Tarxien Temples

Tarxien, Malta

The Tarxien Temples are an archaeological complex dating to approximately 3150 BC. The site was accepted as a UNESCO World Heritage Site in 1980 along with the other Megalithic temples on the island of Malta.

The Tarxien consist of three separate, but attached, temple structures. The main entrance is a reconstruction dating from 1956, when the whole site was restored. At the same time, many of the decorated slabs discovered on site were relocated indoors for protection at the Museum of Archaeology in Valletta. The first temple has been dated to approximately 3100 BC and is the most elaborately decorated of the temples of Malta. The middle temple dates to about 3000 BC, and is unique in that, unlike the rest of the Maltese temples, it has three pairs of apses instead of the usual two. The east temple is dated at around 3100 BC. The remains of another temple, smaller, and older, having been dated to 3250 BC, are visible further towards the east.

Of particular interest at the temple site is the rich and intricate stonework, which includes depictions of domestic animals carved in relief, altars, and screens decorated with spiral designs and other patterns. Demonstrative of the skill of the builders is a chamber set into the thickness of the wall between the South and Central temples and containing a relief showing a bull and a sow.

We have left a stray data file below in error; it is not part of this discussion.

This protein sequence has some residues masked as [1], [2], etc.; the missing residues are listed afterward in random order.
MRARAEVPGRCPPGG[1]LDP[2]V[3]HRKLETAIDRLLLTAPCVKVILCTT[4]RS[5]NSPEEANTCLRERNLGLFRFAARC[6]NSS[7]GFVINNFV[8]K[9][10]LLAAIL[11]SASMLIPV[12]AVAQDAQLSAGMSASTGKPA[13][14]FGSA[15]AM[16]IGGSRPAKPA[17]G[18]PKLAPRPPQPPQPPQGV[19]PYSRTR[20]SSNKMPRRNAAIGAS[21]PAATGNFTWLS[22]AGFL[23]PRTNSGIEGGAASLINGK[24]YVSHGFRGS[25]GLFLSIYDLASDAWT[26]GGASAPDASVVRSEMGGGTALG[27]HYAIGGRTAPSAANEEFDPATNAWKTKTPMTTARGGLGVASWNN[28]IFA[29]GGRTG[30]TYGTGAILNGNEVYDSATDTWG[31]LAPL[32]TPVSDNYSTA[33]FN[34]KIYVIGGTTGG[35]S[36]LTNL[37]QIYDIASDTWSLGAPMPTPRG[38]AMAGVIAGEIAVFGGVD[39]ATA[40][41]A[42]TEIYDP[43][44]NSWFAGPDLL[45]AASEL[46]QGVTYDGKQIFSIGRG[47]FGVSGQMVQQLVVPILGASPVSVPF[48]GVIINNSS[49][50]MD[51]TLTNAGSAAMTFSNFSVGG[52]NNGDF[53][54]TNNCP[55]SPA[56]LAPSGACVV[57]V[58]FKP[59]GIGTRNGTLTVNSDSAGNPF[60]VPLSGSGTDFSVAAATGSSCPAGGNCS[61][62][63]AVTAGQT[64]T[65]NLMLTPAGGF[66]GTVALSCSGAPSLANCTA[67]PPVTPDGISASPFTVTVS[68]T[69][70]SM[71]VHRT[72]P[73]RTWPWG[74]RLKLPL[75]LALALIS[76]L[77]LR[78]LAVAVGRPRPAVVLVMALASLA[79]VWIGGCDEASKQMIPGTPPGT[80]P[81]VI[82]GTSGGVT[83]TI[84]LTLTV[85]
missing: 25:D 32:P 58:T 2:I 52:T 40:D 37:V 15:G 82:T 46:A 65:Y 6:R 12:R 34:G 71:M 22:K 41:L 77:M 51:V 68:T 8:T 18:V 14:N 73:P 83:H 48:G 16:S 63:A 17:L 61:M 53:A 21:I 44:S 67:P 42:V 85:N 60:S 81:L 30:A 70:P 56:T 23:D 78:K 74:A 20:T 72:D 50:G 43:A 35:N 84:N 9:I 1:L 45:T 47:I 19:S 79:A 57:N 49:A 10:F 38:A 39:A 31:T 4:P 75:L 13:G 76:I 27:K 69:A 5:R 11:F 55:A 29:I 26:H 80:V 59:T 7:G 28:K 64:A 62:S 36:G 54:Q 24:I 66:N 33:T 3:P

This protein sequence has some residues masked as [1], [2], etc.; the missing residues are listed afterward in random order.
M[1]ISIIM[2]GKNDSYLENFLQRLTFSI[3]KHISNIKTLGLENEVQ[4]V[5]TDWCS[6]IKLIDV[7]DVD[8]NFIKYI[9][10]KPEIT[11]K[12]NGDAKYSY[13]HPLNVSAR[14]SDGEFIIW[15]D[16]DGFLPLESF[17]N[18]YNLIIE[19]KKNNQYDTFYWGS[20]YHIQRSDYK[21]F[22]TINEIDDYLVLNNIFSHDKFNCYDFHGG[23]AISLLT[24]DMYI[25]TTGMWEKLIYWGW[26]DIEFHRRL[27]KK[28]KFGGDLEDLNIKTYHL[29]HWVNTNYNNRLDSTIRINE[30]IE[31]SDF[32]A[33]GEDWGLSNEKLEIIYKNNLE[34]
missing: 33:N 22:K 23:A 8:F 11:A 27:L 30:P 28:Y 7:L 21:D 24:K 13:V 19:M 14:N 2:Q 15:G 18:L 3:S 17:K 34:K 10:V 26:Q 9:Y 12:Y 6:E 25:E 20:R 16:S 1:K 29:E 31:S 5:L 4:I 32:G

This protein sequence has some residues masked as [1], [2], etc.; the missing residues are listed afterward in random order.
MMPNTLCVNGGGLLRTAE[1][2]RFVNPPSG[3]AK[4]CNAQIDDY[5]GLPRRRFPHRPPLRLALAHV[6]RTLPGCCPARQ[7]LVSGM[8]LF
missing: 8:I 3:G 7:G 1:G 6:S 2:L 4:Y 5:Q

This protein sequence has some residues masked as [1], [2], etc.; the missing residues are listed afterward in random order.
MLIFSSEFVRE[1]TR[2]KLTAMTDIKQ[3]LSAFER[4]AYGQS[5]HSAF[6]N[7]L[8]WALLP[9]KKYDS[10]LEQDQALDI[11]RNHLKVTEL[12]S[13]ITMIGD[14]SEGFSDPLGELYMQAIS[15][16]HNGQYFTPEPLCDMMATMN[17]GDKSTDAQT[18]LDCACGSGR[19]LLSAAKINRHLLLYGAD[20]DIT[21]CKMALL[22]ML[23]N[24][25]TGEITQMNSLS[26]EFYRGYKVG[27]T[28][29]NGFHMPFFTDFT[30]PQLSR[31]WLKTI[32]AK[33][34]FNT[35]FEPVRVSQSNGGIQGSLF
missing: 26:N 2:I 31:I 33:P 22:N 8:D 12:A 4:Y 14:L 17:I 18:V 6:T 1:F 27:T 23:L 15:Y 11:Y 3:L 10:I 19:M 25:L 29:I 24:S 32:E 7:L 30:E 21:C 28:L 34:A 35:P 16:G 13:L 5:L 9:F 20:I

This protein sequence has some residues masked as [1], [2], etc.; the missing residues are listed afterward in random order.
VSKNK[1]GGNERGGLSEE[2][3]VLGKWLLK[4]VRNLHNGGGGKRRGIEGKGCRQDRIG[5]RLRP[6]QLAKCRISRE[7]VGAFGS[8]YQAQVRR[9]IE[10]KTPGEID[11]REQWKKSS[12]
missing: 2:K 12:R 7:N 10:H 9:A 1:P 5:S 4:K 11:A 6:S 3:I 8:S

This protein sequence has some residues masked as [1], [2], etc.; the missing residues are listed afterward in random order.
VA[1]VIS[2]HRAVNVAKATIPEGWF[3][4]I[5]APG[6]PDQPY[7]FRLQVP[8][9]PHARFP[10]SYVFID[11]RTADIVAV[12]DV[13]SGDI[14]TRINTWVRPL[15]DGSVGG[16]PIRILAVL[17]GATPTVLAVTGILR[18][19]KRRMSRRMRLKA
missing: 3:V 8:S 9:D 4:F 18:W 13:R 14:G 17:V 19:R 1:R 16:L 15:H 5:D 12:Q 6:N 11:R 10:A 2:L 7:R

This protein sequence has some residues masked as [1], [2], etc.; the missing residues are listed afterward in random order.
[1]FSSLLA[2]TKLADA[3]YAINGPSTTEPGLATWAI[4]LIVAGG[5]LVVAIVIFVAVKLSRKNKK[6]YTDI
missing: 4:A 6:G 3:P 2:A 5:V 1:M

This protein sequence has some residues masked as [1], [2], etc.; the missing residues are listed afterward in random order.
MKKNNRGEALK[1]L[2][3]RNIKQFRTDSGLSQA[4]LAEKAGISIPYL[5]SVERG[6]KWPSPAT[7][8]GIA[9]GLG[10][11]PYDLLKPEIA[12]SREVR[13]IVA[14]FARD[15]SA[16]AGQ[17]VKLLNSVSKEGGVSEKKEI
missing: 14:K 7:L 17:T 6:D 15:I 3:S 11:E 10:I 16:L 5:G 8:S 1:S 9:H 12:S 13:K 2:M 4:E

Excavation of the site reveals that it was used extensively for rituals, which probably involved animal sacrifice. Especially interesting is that Tarxien provides rare insight into how the megaliths were constructed: stone rollers were left outside the South temple. Additionally, evidence of cremation has been found at the center of the South temple, which is an indicator that the site was reused as a Bronze Age cremation cemetery.

References:
  • Wikipedia

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Details

Founded: 3150-3000 BC
Category: Prehistoric and archaeological sites in Malta

Rating

4.2/5 (based on Google user reviews)

User Reviews

orbdog (2 years ago)
Amazing to see remains of past civilizations, but not a lot of information given. Automated audio tour devices were not working at the time, and was not told of this at time of purchasing tickets. When I went back to ask them about the devices, they just handed me the advertising pamphlet.
Dan Boxshall (2 years ago)
Some of the human race's earliest history! It's a must see when you're in Malta! Went in January and it was very empty! Should definitely attract more visitors as in places it is 2000 years older than the pyramids and is in the top 10 oldest stone buildings. It's well presented with some good interpretation. Entrance as of Jan 19 was 6 euros and 45 mins is probably adequate to see the whole site.
Kevin Gambin (2 years ago)
Now that a tent has been installed the temples are more protected from nature's elements. Experience overall is positive and each section of the temple well explained with detailed display
David Baker (3 years ago)
Great historic temple remains on hill in urban environment. Walkways guide you around and into areas with information boards explaining the main features of interest. Site is covered with tent structures to protect from the elements and Sun.
Gabor Papp (3 years ago)
They put a great effort into preservation. The price seems a bit high. You can see the temples in twenty minutes with reading every information. It is an amazing piece of history. Worth visiting. Check out the the daily ticket might worth buying it if you plan to visit more temples.
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